Making the click-through worthwhile: Two hours of video show that the media narrative about Native American Nathan Phillips and the students at Covington Catholic High School was wrong, and that the media enthusiastically rushed to judgment; BuzzFeed tells readers and CNN viewers to trust them, and ignore what the special counsel’s office said; President Trump puts an offer on the table to end the government shutdown, but Nancy Pelosi feels no pressure for a deal.
A quote from Martin Luther King Jr. for the day, and perhaps a lifetime, considering all that goes on around us each day: “Darkness cannot drive out darkness; only light can do that. Hate cannot drive out hate; only love can do that.”
What Really Happened at the Lincoln Memorial at the March For Life
Will wonders never cease? The New York Times writes a follow-up article about the exchange between Native American Nathan Phillips and the students at Covington Catholic High School that acknowledges the preceding day’s coverage was . . . misleading.
A fuller and more complicated picture emerged on Sunday of the videotaped encounter between a Native American man and a throng of high school boys wearing “Make America Great Again” gear outside the Lincoln Memorial in Washington.
Interviews and additional video footage suggest that an explosive convergence of race, religion and ideological beliefs — against a national backdrop of political tension — set the stage for the viral moment. Early video excerpts from the encounter obscured the larger context, inflaming outrage.
Over at Reason, Robby Soave goes through a two-hour video of the event, revealing that the snippets that went viral completely ignored the presence of the Black Hebrew Israelites, a religious sect that often gathers in public places in Washington and offers “preaching” that includes hurling racially incendiary slurs at people passing by. (Most D.C.-area residents right now: “Oh, those guys.”)
Phillips put himself between the teens and the black nationalists, chanting and drumming as he marched straight into the middle of the group of young people. What followed was several minutes of confusion: The teens couldn’t quite decide whether Phillips was on their side or not, but tentatively joined in his chanting. It’s not at all clear this was intended as an act of mockery rather than solidarity.
Soave notes that the interaction between Phillips and the students captured on the initial footage comes after “an hour of the Black Hebrew Israelites hurling obscenities at the students. They call them crackers, [a slur for gays], and pedophiles.”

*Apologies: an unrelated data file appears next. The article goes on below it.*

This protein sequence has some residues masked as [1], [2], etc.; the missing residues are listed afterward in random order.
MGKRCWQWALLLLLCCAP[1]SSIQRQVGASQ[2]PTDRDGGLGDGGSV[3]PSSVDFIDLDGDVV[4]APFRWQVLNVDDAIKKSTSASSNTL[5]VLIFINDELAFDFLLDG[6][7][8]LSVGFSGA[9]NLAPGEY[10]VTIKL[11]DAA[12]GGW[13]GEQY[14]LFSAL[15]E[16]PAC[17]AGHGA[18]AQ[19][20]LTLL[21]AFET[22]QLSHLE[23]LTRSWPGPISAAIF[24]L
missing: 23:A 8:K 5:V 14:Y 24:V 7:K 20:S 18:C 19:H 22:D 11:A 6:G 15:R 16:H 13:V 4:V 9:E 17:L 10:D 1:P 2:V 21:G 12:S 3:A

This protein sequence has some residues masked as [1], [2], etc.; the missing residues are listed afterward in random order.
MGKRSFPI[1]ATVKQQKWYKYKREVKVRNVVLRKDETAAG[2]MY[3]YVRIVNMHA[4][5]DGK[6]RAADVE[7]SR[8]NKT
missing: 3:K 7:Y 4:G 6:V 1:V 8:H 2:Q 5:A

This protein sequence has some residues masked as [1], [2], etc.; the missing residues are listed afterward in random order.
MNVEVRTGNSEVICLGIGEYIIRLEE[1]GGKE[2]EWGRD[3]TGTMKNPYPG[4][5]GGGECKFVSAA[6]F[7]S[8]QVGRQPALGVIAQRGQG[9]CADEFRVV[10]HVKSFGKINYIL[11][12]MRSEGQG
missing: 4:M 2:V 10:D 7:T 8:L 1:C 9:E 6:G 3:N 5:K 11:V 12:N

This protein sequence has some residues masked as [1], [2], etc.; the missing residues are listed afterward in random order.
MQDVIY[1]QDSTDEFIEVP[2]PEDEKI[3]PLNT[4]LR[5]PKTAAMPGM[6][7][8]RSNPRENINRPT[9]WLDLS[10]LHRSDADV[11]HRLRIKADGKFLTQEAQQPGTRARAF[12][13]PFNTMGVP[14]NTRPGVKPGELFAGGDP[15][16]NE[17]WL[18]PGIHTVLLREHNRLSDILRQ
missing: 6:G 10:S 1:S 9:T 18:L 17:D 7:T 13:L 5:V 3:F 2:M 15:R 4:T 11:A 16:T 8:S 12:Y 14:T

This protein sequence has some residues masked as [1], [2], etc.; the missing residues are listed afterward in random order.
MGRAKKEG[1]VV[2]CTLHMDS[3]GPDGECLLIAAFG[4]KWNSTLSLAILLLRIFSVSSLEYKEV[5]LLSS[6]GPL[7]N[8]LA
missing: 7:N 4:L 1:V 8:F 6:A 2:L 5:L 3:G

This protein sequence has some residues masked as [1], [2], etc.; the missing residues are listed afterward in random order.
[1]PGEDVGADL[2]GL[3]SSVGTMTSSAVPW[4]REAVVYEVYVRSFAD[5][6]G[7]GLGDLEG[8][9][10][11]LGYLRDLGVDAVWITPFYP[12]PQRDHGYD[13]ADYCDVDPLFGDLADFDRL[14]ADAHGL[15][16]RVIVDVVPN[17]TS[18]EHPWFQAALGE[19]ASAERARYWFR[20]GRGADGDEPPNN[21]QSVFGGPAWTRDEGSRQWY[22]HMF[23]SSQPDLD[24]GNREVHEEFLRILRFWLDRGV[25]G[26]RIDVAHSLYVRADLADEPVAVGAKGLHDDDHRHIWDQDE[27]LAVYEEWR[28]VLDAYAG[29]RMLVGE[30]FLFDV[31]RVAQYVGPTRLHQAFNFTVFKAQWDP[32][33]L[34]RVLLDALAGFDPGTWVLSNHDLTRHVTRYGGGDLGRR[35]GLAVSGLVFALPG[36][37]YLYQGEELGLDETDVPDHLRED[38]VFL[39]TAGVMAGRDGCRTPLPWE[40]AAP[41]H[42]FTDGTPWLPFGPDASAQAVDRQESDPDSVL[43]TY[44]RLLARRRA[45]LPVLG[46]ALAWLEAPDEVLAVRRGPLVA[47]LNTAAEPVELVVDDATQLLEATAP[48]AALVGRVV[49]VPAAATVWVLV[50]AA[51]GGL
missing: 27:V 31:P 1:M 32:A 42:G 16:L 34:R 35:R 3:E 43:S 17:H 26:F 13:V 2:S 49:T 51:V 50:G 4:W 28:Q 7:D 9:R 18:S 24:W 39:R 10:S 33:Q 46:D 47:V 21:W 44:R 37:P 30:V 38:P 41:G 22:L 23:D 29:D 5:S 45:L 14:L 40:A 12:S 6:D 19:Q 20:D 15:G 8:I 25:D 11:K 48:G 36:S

At the 1:20 mark (which comes after the Phillips incident) they call one of the few black students the n-word and tell him that his friends are going to murder him and steal his organs. At the 1:25 mark, they complain that “you give [a slur for gays], rights,” which prompted booing from the students. Throughout the video they threaten the kids with violence, and attempt to goad them into attacking first. The students resisted these taunts admirably: They laughed at the hecklers, and they perform a few of their school’s sports cheers.
He would later tell The Detroit Free Press that the teenagers “were in the process of attacking these four black individuals” and he decided to attempt to de-escalate the situation. He seems profoundly mistaken: The video footage taken by the black nationalists shows no evidence the white teenagers had any intention of attacking. Nevertheless, Phillips characterized the kids as “beasts” and the hate-group members as “their prey”.
Could the Covington Catholic High School students have handled it better? Perhaps — at least one student makes a tomahawk chop gesture in there, which is disrespectful to Phillips. We can also ask why the chaperones didn’t move the teens away from the Black Hebrew Israelites. But Phillips approached them, not the other way around, and despite his subsequent claim that he wanted to calm things down, he went up to the teens and made things worse by going nose-to-nose.
He’s simply not being honest in his characterization when he told media afterwards, “a group of Catholic students from Kentucky were observing the Black Israelites talk, and started to get upset at their speeches.”
We can expect better from teenagers, but we must demand better from grown men. Kyle Smith:
I’d say their reaction was if anything more restrained than you would expect from teenagers. I’d advise them to do better next time. I certainly wouldn’t consider expulsion.
Notice that if we didn’t have the full video, most people would still believe the original narrative of malevolent Catholic high-school teenagers taunting a Native American veteran. Some people are so wedded to their worldview of all virtue residing on one side of the aisle that they’ll still choose to believe it, even in the face of contrary video evidence.